The ninth annual DOC NYC—which took place in New York City from November 8 to November 15, 2018—has continued its status as an outstanding international festival for documentary visual media. Almost all of the DOC NYC screenings and other events took place at the SVA Theatre, IFC Center and Cinépolis Chelsea. DOC NYC also has panel discussions about filmmaking, offering a wealth of opportunities to share knowledge, discover new talent and network with professionals.
DOC NYC 2018 also had competitions, with all voted for by juries, except for the Audience Award. The winners were:
Viewfinders Competition (for films with a distinct directorial vision): “A Little Wisdom,” director Yuqi Kang’s look at a Tibetan Buddhist monastery.
Metropolis Competition (for films with New York City stories): “Barbara Rubin & the Exploding NY Underground,” director Chuck Smith’s profile of filmmaker Barbara Rudin, who helped influence the careers of Andy Warhol and Lou Reed.
Shorts Competition: “In the Absence,” director Seung-Jun Yi’s examination of at the Sewol Ferry Disaster in South Korea. Special mentions when to the short documentaries “Obon ( directed by Andre Hoermann and Anna Samo) and “King of the Night,” directed by Molly Brass and Stephen Tyler.
Audience Award: “Out of Omaha,” director Clay Tweel’s profile of identical twin African American brothers who want to escape their lives of poverty and crime in Omaha. (Eligible films were in the Viewfinders and Metropolis competitions.)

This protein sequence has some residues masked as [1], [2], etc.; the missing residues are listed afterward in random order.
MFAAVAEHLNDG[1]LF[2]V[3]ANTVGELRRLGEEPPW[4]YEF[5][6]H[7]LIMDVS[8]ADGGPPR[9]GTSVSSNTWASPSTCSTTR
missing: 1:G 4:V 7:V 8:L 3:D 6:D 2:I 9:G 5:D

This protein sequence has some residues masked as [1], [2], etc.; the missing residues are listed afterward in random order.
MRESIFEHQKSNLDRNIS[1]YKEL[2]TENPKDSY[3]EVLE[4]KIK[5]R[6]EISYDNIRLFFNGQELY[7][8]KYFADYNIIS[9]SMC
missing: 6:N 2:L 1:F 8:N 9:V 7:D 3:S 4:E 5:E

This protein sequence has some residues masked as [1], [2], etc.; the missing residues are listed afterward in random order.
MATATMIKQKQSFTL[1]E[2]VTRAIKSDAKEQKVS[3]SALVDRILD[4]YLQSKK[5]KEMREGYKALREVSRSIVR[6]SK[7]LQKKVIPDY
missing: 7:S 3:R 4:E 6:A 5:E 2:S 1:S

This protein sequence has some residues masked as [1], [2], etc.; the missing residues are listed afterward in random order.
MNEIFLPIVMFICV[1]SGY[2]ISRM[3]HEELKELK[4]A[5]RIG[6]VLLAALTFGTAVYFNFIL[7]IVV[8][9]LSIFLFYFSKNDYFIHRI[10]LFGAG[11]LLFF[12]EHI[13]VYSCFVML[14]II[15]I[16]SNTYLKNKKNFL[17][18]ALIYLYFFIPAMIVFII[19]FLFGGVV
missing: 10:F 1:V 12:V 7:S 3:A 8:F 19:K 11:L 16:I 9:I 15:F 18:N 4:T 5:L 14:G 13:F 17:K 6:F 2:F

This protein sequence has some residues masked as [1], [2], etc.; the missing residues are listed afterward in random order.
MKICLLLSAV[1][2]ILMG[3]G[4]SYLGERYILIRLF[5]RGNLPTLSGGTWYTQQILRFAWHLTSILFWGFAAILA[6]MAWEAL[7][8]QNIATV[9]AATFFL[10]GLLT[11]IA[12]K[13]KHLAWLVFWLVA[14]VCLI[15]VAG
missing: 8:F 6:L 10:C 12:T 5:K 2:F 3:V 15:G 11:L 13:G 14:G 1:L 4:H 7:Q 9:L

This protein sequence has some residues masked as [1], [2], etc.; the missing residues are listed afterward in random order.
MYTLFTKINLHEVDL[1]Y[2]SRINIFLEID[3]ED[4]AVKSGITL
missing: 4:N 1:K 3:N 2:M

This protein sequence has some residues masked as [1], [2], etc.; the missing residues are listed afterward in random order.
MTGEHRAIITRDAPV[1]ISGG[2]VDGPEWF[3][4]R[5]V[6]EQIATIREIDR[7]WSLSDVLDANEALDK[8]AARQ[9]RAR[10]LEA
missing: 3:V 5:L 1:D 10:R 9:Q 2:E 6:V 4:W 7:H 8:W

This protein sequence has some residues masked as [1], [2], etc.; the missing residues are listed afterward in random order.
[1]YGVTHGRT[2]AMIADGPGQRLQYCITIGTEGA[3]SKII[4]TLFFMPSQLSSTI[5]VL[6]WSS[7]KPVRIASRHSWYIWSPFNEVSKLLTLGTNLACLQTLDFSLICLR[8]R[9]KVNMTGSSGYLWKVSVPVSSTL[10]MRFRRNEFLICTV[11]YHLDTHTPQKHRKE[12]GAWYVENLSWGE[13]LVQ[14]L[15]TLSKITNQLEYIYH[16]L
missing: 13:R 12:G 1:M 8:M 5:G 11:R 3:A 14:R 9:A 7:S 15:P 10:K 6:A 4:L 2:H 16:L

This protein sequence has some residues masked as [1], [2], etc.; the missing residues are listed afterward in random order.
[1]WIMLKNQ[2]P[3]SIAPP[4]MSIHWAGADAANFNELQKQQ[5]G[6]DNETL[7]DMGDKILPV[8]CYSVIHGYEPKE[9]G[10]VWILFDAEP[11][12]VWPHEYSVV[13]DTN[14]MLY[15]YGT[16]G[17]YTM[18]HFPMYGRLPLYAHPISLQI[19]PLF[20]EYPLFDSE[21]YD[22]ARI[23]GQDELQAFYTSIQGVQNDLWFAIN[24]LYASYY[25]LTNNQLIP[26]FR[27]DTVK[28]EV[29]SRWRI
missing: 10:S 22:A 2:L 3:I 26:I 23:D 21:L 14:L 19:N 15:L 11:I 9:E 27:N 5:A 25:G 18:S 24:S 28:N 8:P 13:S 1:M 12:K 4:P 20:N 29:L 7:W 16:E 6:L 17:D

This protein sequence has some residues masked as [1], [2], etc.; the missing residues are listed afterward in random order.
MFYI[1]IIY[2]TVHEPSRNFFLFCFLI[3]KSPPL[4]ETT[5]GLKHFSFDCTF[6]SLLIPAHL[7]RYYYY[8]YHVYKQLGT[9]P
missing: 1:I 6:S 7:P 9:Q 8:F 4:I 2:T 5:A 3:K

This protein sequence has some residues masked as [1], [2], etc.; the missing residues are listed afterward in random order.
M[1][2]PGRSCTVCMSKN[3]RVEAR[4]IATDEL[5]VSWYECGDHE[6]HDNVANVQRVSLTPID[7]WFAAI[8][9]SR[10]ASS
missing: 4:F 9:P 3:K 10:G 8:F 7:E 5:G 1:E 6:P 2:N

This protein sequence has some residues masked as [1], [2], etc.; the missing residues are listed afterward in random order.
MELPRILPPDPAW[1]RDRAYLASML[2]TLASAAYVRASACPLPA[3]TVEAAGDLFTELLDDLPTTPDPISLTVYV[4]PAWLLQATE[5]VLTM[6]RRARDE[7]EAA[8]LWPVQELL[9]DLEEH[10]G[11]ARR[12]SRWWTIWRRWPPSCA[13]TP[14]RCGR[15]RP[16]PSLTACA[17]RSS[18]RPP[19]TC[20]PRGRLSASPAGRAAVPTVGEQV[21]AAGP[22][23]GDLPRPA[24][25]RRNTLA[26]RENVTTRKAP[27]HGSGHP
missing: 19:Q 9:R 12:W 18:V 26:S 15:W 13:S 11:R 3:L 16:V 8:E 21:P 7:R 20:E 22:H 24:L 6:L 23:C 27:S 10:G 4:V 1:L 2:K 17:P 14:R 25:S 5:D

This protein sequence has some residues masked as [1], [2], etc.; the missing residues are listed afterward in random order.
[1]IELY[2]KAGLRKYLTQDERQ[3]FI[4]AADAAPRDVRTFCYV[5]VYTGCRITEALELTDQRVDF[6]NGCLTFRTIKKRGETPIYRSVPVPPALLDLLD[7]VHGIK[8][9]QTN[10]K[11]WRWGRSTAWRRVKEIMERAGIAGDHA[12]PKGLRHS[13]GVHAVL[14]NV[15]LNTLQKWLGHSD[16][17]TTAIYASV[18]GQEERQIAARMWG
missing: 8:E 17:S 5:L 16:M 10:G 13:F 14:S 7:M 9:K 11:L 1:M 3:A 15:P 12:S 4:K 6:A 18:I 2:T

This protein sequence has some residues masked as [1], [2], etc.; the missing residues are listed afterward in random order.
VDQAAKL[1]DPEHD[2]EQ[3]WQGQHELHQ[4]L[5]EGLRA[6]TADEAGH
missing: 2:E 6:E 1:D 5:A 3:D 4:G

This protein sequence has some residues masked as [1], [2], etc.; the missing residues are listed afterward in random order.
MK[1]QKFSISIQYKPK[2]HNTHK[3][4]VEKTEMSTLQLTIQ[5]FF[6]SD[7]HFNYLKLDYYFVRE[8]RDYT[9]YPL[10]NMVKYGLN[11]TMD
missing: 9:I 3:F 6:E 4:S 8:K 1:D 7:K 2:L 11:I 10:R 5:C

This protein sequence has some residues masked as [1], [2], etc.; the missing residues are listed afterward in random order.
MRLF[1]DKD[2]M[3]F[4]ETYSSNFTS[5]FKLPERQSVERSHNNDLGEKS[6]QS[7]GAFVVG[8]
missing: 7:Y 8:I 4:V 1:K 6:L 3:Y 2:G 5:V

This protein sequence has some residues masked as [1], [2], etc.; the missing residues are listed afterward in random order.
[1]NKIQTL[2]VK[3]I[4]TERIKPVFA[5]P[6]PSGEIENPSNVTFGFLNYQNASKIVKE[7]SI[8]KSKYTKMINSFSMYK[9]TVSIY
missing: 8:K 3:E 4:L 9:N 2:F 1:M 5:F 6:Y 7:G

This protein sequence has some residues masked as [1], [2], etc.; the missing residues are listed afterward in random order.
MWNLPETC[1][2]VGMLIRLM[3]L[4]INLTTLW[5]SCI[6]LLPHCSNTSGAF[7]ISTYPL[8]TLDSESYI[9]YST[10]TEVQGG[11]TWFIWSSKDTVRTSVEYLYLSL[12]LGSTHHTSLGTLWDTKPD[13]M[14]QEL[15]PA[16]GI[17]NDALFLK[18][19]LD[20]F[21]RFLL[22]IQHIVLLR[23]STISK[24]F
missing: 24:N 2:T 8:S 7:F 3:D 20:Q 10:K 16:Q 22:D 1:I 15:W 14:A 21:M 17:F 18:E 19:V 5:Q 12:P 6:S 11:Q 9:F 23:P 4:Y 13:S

DOC NYC PRO Pitch Perfect Award: “Civil War (or, Who Do We Think We Are),” director Rachel Boynton’s examination of how American remember the Civil War.
IF/Then Shorts Northeast American Pitch Award: “Mizuko (Water Child),” directed by Kira Dane and Katelyn Rebelo
The 2018 DOC NYC Visionaries Tribute (which has non-competitive categories), an invitation-only event presented on November 8, honored Orlando Bagwell and Wim Wenders, each with the Lifetime Achievement Award; “Free Solo” co-directors Elizabeth Chai Vasarhelyi and Jimmy Chin with the Robert and Anne Drew Award for Documentary Excellence; and Sundance Institute Documentary Film Program director Tabitha Jackson with the Leading Light Award.
There were about 300 feature films and short films at the festival, in addition to the panels, so it’s impossible for one person to experience everything during the festival. But here is a recap of the world premieres that I saw at DOC NYC 2018:
This long-lost Aretha Franklin documentary was a surprise addition to DOC NYC, which announced the movie’s world premiere at the festival just one week before its debut on November 12, 2018. In January 1972, Franklin recorded her best-selling gospel album “Amazing Grace” over two days at the New Temple Missionary Baptist Church in Los Angeles. “The documentary film Amazing Grace” chronicles the recording of the album. Due to legal reasons, including Franklin’s objections to the movie being made public, the release of the “Amazing Grace” documentary was delayed for decades. After Franklin’s passing in August 2018, and with her family’s approval, this movie is finally getting released, thanks largely to the efforts of producer Alan Elliott.